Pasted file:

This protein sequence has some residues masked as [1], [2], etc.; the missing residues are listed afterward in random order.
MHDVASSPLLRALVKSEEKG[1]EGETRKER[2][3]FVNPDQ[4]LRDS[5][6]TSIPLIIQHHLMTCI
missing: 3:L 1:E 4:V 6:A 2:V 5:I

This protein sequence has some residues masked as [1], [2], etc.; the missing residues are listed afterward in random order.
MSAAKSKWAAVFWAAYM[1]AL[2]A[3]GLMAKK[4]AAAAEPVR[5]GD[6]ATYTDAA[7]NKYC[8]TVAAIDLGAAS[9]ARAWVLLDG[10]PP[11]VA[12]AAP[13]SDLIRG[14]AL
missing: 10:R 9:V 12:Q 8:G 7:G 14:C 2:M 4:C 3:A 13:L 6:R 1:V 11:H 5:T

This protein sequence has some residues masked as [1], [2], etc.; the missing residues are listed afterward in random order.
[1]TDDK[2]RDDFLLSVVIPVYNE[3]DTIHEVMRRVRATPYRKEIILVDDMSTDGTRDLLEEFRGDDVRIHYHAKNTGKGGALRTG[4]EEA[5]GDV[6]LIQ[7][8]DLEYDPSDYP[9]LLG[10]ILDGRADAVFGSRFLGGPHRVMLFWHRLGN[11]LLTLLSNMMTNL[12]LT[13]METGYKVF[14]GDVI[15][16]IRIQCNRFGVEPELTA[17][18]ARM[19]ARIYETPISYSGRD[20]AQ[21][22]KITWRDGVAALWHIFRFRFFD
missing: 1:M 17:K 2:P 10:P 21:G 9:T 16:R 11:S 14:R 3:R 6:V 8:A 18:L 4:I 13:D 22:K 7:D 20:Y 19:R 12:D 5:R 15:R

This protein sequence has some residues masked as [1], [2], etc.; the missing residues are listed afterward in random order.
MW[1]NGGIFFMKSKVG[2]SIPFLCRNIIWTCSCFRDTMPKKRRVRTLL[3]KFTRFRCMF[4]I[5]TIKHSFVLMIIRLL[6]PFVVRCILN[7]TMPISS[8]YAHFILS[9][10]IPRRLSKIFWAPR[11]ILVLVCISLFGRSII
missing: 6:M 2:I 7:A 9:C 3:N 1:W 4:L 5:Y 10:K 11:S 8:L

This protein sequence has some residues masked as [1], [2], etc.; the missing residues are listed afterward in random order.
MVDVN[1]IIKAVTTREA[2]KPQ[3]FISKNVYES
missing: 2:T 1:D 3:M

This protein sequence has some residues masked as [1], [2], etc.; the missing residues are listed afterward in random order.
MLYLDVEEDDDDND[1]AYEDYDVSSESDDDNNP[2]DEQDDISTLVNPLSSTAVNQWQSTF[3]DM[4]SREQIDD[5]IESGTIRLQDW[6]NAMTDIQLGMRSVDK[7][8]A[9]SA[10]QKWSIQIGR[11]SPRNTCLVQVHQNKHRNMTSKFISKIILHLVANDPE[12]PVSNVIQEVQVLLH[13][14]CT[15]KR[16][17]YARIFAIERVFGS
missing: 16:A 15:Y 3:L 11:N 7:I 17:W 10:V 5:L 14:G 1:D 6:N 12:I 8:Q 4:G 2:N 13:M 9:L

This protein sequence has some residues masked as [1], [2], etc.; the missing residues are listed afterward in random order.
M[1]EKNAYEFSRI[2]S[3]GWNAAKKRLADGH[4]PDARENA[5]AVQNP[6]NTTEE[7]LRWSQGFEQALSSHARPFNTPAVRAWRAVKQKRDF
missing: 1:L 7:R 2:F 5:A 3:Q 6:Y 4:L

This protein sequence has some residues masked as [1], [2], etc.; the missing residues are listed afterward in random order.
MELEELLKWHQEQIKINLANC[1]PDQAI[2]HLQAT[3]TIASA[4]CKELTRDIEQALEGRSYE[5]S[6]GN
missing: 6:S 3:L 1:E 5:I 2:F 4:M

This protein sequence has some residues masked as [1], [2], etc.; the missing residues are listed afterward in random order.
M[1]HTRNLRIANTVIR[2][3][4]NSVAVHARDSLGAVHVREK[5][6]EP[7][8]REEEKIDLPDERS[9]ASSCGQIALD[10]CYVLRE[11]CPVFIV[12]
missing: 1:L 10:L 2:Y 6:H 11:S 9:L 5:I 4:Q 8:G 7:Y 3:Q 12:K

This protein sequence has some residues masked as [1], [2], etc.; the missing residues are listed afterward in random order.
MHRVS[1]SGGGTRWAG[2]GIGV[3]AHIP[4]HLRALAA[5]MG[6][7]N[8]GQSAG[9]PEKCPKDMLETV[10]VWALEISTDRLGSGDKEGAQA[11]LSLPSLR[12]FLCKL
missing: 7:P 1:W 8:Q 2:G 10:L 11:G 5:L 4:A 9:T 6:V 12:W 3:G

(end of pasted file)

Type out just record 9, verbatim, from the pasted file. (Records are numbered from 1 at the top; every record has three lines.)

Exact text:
This protein sequence has some residues masked as [1], [2], etc.; the missing residues are listed afterward in random order.
M[1]HTRNLRIANTVIR[2][3][4]NSVAVHARDSLGAVHVREK[5][6]EP[7][8]REEEKIDLPDERS[9]ASSCGQIALD[10]CYVLRE[11]CPVFIV[12]
missing: 1:L 10:L 2:Y 6:H 11:S 9:L 5:I 4:Q 8:G 7:Y 3:Q 12:K